# XOR is minimized for adjacent sorted elements

Find the minimum xor of a pair of numbers from the given array.

Suppose the minimum xor is between a pair of numbers $a$ and $c$. WLOG, Assume $a < c$.

We claim that there is no $b$ in the array such that $a < b < c$.

Assume that there does exist $b$ in betwen these numbers. Consider the most significant set-bit of $a \oplus c$. Assume that it’s at index $p$. A set bit in the xor indicates a bit difference at that position in the original numbers. Since $a < c$, and this is the first bit difference in decreasing order of significant bits, it’s clear that $a$ had a $0$ at that position, while $c$ had a $1$ at that position. What is the bit value of $b$ at position $p$?

- If it is $0$, we could do $a \oplus b$ and the resulting number will have the bit at position $p$ as $0$.
- If it is $1$, we could do $b \oplus c$ and the resulting number will have the bit at position $p$ as $0$.

Hence, it’s always possible to improve the answer by either deleting $a$ or $c$ and pairing up the remaining number with $b$, which eventually turns off the $p^{th}$ bit. Since we had assumed $a \oplus c$ to be minimal, this leads to a contradiction, hence the optimal xor pair will not have any **gaps** in between them.

To compute minimum xor of all possible pairs, sort the array. The minimum xor pair will now be adjacent to each other.

Let’s look at an example. \[\begin{aligned} a &= 11000111 \\ c &= 11100111 \\ xor &= 00100000 \end{aligned}\]

If there is a $b$ in between $a$ and $c$, it will have the form $11*$.

- Suppose $b = 11000110$. Then, if we do $a \oplus b$, the new xor would be $0000001$.
- Suppose $b = 11100110$, then doing $b \oplus c$ yields $0000001$. In either case, we were able to turn off the $p^{th}$ bit. Sure, some lower order bits were turned on, but remember the expression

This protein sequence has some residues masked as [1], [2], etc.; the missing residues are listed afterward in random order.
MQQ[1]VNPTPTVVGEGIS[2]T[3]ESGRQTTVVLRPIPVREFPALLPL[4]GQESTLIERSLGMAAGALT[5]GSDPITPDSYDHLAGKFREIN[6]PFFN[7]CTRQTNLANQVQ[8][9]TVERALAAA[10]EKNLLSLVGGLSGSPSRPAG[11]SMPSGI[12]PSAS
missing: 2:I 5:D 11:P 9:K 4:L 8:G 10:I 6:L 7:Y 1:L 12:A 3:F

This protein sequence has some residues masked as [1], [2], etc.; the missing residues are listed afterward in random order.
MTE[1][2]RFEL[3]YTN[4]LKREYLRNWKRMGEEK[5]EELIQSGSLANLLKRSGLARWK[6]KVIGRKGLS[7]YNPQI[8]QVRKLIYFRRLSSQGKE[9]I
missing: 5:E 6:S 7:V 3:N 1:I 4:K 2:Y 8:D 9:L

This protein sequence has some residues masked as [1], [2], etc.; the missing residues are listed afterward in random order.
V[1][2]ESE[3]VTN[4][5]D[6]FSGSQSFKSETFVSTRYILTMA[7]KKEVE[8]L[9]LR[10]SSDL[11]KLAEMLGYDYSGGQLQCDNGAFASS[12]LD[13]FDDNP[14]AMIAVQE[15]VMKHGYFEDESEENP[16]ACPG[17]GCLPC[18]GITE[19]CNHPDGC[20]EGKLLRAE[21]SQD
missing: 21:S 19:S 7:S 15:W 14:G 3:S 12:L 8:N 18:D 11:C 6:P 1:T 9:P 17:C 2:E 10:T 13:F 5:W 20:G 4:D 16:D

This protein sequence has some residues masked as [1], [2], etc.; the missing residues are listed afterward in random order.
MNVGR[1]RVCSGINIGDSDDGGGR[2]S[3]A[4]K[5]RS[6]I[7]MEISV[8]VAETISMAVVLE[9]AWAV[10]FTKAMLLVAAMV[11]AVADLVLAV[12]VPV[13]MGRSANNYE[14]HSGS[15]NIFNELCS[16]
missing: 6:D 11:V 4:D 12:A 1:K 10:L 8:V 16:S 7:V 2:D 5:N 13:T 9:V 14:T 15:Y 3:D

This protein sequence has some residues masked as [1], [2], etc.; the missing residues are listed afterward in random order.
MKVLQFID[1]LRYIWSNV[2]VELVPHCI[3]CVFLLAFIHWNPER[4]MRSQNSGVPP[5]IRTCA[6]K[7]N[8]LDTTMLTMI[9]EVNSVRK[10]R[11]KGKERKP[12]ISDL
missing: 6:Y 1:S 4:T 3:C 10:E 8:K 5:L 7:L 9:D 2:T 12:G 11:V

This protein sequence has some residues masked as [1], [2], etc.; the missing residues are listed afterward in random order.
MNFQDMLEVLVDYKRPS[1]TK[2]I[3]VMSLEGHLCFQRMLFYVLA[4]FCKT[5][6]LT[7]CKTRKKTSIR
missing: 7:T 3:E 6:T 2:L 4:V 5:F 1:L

$$ 2^{n + 1} = 2^0 + 2^1 + 2^2 + \dots 2^{n} + 1 $$

This means that the power of all the smaller bits combined is not enough to reach the level of $2^{n + 1}$. Hence, if we need to turn on ALL the smaller bits at the expense of turning off the $p^{th}$ bit, we should still take the deal. This is an important observation which is frequently useful in problems involving bitwise operations.

You can find the code here

Depending upon your familiarity with bitwise operations, some of the following things might not be obvious to you.

- Why do we claim that the higher order bits of $b$ (the ones after index $p$) are identical to those of $a$. In fact, why are the bits of $a$ and $c$ after index $p$ identical?

The bits of index $a$ and $c$ after index $p$ are identical, because by definition, $p$ is the index of the highest set bit in the resulting xor. Had there been a bit difference in the higher order bits, the corresponding bit in xor would be set.

Now, why should the bits of $b$ after index $p$ be identical to $a$ or $c$. Let’s prove that it’s identical to $a$ and the rest follows from the previous observation.

Recall the expression, $$ 2^{n + 1} = 2^0 + 2^1 + 2^2 + \dots 2^{n} + 1 $$

Break down $a$ into 2 parts partitioned at index $p$. Now, we have to ensure that $b > a$. So if you were to turn off any of the bit in the part with index $> p$, you would not be able to make the resulting sum greater than $a$, because, remember, power of all smaller bits combined is not enough to match the influence of just 1 single higher order bit. But keep in mind that this argument worked only because we were not allowed to set a bit which is higher than the most significant bit of $c$.

- Why are we only focusing on turning off the $p^{th}$ bit? What if we accidentally turn on a more significant bit of the xor in the process, thereby increasing the xor?

As proved above, the bits of $b$ after index $p$ are identical to $a$ as well as $c$. Hence, the xor of those bits would always be $0$ and we don’t have to worry about accidentally turning on any higher order bits.

- The minimum xor pair will not have any gaps in between them. However, this doesn’t mean that the xor would increase if the absolute difference between numbers increases. For example, $7 \oplus 8 = 15$ while $7 \oplus 9 = 14$ and $8 \oplus 9 = 1$

Binary Spiders can be solved in $O(n^2)$ using this idea. You can submit the $O(n^2)$ code here.

I will add my solution and explanation for $O(n^2)$ after a couple of AC submissions on the practice contest. If you need any hints for this problem, you can ask on my discord server or twitter

The editorial of **Binary Spiders** mentions this fact. Although I was able to prove it after reading the editorial using the same idea discussed in this blog, I did refer to this comment by Perpetually_Purple to validate that my idea was indeed correct.